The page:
According to the IEA, nearly 1.3 billion people – or one fifth of the world’s population – do not have access to electricity, and 2.6 billion people – close to two fifths of the people on the planet – do not have access to clean cooking facilities. Ten countries, four of them in developing Asia and six in sub-Saharan Africa, account for two thirds of the people without electricity, while three countries – China, India and Bangladesh – account for more than half of those people without clean cooking facilities. Furthermore, little improvement in the situation is predicted over the next decade and a half, estimating that 1 billion will still be without access to electricity and 2.6 billion without clean cooking facilities in 2030.
The degree to which access to modern energy services such as electricity is essential for basic wellbeing and living with dignity varies considerably between different communities, regions and nations, depending on a range of factors including culture, lifestyle, climate, and access to locally-available energy resources. Many indigenous communities live comfortably and sustainably without access to such energy services. Yet for very large numbers of people around the world, lack of energy to meet their basic needs is a central problem, and one which directly correlates with the major elements of poverty, including inadequate health care, low education levels and limited employment opportunities.
Furthermore, while the problem of energy exclusion is primarily concentrated in the global South, many people in the advanced industrialised world also struggle to afford sufficient energy to meet their basic needs. Here, the problem is one of capacity to pay rather than energy availability. Definitions of fuel poverty vary, but the most widely used states that a household is fuel poor if it needs to spend 10 per cent or more of its income on all fuel use, including that needed to heat its home adequately. In December 2011, one quarter of households in England and Wales were officially defined as fuel poor, and figures for all fuel poor across Europe are estimated at 50 to 125 million people.
Global inequalities in energy use
Alongside the issues of energy exclusion and poverty there are massive inequalities in energy consumption. Global energy consumption is highly skewed towards the global North, despite the existence of severe fuel poverty, and is grossly unequal. As shown below, average energy use per person in the global North dwarfs that of the least developed countries in the global South and even that of rapidly industrialising countries like China:
In 2008, the US used on average 7,503 kg of oil-equivalent per person per year, Britain 3,395, China 1,598, Uruguay 1,254, Vietnam 698 and Bangladesh only 192xv.
An average Swede consumes over 150 times more electricity compared to an average Tanzanianxvi.
While China is importing and consuming more energy than ever before, energy consumption per head of population in the US and Canada is still roughly twice that in Europe or Japan, more than ten times that in China, nearly 20 times that in India, and about 50 times as high as in the poorest countries of sub-Saharan Africa.
Political insecurity, corruption and conflict
Our current energy system and its reliance on significant natural resource inputs like fossil fuels and land is also a major driver of political insecurity, conflict and corruption worldwide.
In countries that have significant energy resources, struggles among different political factions and intervention by foreign powers for their control are key factors behind increased political insecurity, increased corruption and risk of conflict.
Landmark research in the 1990s, including by economists Jeffrey Sachs and Andrew Warner discovered a strong negative correlation between a country’s dependence on mineral exports (particularly oil), and their gross domestic product (GDP). A whole body of research has since evolved, focusing on the so called ‘resource curse’, where an abundance of natural resources like oil, gas and minerals correlates directly with higher rates of poverty, malnutrition, child illiteracy, corruption, authoritarianism, civil war, indebtedness and other significant social, political and economic problems.
Development specialist Paul Collier has demonstrated that countries in Africa that depend on resource exports such as oil run a significantly greater risk of civil war than countries with no exports. Research has also documented efforts by foreign powers such as the United States to intervene in the domestic political affairs of oil-rich nations, either through ‘soft power’ activities to keep certain political leaders in power contrary to the broader democratic wishes of a country’s population, or harder interventions such as the US strategy of military control over oil reserves in Iraq.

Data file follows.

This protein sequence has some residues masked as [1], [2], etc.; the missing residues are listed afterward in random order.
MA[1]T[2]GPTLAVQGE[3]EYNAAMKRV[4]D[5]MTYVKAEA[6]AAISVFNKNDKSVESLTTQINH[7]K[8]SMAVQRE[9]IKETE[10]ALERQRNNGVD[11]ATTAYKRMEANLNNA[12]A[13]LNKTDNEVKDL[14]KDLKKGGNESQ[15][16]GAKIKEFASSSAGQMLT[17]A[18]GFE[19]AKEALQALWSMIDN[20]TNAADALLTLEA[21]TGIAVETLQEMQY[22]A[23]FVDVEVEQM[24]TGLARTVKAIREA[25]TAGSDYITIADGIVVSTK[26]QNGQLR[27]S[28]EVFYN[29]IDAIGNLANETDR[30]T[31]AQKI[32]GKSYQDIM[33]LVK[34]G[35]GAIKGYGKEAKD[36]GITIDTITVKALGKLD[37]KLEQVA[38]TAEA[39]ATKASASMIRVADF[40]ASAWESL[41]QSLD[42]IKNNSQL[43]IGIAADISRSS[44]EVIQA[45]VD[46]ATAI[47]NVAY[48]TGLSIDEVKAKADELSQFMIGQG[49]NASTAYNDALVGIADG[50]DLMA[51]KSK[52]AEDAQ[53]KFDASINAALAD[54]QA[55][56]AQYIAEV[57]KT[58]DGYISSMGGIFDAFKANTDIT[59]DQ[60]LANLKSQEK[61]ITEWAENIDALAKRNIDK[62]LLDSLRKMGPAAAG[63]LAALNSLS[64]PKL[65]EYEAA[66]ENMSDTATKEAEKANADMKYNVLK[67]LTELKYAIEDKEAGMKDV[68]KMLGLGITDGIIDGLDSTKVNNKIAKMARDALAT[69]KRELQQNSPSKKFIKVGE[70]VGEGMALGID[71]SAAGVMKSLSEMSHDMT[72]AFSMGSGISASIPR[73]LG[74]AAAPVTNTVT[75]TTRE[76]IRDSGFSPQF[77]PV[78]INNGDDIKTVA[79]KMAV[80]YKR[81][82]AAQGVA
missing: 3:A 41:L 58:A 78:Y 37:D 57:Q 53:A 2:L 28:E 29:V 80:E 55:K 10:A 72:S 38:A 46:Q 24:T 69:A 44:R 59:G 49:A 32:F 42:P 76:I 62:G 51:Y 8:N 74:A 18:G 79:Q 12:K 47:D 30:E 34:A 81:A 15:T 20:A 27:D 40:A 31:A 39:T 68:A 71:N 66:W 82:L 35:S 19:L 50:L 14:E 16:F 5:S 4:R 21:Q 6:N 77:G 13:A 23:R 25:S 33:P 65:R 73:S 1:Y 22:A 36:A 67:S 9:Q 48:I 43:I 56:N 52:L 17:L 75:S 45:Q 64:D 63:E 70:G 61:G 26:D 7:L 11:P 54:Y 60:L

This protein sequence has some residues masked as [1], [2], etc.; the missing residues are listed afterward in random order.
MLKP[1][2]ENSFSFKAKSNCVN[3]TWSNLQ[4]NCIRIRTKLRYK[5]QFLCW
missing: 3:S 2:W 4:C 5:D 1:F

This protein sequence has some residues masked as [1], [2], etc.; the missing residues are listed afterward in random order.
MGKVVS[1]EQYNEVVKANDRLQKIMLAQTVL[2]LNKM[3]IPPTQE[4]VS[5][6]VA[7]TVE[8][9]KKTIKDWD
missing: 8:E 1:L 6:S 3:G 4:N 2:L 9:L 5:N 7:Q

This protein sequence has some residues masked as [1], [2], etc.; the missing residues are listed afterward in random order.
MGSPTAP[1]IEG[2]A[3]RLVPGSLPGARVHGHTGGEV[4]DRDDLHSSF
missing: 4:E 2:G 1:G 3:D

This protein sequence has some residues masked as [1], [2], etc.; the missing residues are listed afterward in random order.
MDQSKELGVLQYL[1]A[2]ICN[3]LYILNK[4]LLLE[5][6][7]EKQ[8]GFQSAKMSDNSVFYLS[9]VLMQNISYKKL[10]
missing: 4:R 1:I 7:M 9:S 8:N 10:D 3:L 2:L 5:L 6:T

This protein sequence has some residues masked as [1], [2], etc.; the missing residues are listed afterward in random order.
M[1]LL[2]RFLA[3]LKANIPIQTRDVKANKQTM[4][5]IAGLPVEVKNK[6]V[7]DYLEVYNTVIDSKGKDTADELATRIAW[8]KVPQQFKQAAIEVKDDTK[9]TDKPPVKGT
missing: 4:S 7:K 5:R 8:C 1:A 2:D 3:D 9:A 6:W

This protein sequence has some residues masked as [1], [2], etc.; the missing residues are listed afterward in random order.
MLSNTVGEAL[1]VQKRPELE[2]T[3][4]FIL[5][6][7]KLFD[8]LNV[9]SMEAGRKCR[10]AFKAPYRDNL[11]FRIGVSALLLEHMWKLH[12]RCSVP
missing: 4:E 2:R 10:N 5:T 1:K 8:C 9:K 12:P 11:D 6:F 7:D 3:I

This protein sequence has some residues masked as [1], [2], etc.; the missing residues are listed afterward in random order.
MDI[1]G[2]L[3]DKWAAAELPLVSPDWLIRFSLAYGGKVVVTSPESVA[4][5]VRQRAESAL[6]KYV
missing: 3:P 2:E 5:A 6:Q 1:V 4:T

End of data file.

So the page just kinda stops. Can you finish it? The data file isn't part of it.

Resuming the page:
Research on the relationship between corruption, authoritarian governments, conflict, and extractive industries has also found strong evidence of the so called ‘repression effect’, where resource wealth appears to hold back processes of democratisation by supplying governments with funds to support the forces and apparatus of repression.
On the other hand, the recent example of Venezuela’s use of its oil revenue to tackle poverty and fund broad-based socio-economic development under the democratically-elected government of former President Hugo Chavez, suggests that the relationship between natural resource wealth and a range of political, social and economic problems is not necessarily causal. The Venezuela experience points to the importance of other factors in determining the degree to which resource wealth will bring benefits or problems for a country’s wider population. These factors include the democratic mandate and political objectives of the government in power and its ability to resist pressures and interventions from foreign powers, as well as the strength of social movements and civil society and their ability to hold the government to account.
Currently, evidence for the repression effect is strong enough to suggest that if a country has natural resource wealth, then there will be significant incentives for political factions and foreign powers to seek to exploit those resources for their own gain, to the detriment of the security and wellbeing of people and communities.
Finally, the way we produce and consume energy is extremely wasteful, especially in industrialised countries where the vast majority of energy and energy-intensive products are consumed.
In terms of energy production, centralised energy generations systems are argued to waste more than two thirds of their original energy input. Out of every 100 units of energy:
- 61.5 units are lost through inefficient generation and heat wastage
- 3.5 unites are lost via transmission and distribution
- 13 units are lost via inefficient end use
- Only 22 units are actually utilised.
In addition, our economies are becoming increasingly dependent on the use of disposable materials such as plastic and paper packaging, rather than reusable and recyclable materials, as well as on cheap, short-life consumer products rather than higher quality, long-life products. Large quantities of energy are used in the production of these disposable materials and short-lived products, including the energy required to extract, transport and process raw material inputs like timber and crude oil, to manufacture products and materials, and to transport them to their points of sale and use.